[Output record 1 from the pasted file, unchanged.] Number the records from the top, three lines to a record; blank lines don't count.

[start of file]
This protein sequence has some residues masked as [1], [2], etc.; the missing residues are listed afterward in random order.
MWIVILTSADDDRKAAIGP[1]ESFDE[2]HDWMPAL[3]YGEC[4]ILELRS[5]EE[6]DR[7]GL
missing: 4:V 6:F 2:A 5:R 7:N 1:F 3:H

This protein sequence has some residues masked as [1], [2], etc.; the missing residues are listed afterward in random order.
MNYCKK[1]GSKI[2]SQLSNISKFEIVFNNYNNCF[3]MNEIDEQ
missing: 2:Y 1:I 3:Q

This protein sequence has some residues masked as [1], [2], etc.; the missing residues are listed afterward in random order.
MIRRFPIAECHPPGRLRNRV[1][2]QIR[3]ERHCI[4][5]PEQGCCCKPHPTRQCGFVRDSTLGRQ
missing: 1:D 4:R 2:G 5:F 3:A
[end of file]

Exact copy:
This protein sequence has some residues masked as [1], [2], etc.; the missing residues are listed afterward in random order.
MWIVILTSADDDRKAAIGP[1]ESFDE[2]HDWMPAL[3]YGEC[4]ILELRS[5]EE[6]DR[7]GL
missing: 4:V 6:F 2:A 5:R 7:N 1:F 3:H